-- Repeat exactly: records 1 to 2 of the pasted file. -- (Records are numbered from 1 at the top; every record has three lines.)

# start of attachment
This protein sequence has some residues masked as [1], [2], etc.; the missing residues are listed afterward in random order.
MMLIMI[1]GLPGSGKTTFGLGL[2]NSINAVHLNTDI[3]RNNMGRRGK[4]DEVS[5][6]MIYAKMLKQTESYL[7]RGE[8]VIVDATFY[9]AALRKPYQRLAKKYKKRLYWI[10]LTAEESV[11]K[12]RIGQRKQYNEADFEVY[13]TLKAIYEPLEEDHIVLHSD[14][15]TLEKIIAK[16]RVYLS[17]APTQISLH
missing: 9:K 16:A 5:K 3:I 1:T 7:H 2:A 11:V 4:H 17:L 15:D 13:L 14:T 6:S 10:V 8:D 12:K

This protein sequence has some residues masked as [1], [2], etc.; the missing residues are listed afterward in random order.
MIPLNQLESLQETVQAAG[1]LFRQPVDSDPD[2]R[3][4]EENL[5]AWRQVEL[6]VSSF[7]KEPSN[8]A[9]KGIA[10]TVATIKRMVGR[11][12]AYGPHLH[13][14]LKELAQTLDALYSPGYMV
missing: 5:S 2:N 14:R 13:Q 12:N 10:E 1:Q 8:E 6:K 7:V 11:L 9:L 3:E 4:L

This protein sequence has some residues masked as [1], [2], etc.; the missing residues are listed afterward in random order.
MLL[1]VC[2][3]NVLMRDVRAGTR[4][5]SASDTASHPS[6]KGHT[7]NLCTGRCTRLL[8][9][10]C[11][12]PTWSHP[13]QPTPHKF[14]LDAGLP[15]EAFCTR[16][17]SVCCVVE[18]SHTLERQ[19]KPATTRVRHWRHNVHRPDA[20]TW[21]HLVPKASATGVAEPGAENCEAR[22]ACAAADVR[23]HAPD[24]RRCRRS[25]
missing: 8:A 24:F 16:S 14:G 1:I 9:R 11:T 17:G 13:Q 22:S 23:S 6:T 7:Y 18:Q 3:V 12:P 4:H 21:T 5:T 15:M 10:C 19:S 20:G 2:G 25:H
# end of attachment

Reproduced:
This protein sequence has some residues masked as [1], [2], etc.; the missing residues are listed afterward in random order.
MMLIMI[1]GLPGSGKTTFGLGL[2]NSINAVHLNTDI[3]RNNMGRRGK[4]DEVS[5][6]MIYAKMLKQTESYL[7]RGE[8]VIVDATFY[9]AALRKPYQRLAKKYKKRLYWI[10]LTAEESV[11]K[12]RIGQRKQYNEADFEVY[13]TLKAIYEPLEEDHIVLHSD[14][15]TLEKIIAK[16]RVYLS[17]APTQISLH
missing: 9:K 16:A 5:K 3:I 1:T 7:H 2:A 11:V 4:H 17:L 15:D 13:L 14:T 6:S 10:V 8:D 12:K

This protein sequence has some residues masked as [1], [2], etc.; the missing residues are listed afterward in random order.
MIPLNQLESLQETVQAAG[1]LFRQPVDSDPD[2]R[3][4]EENL[5]AWRQVEL[6]VSSF[7]KEPSN[8]A[9]KGIA[10]TVATIKRMVGR[11][12]AYGPHLH[13][14]LKELAQTLDALYSPGYMV
missing: 5:S 2:N 14:R 13:Q 12:N 10:E 1:Q 8:E 6:K 7:V 11:L 9:L 3:E 4:L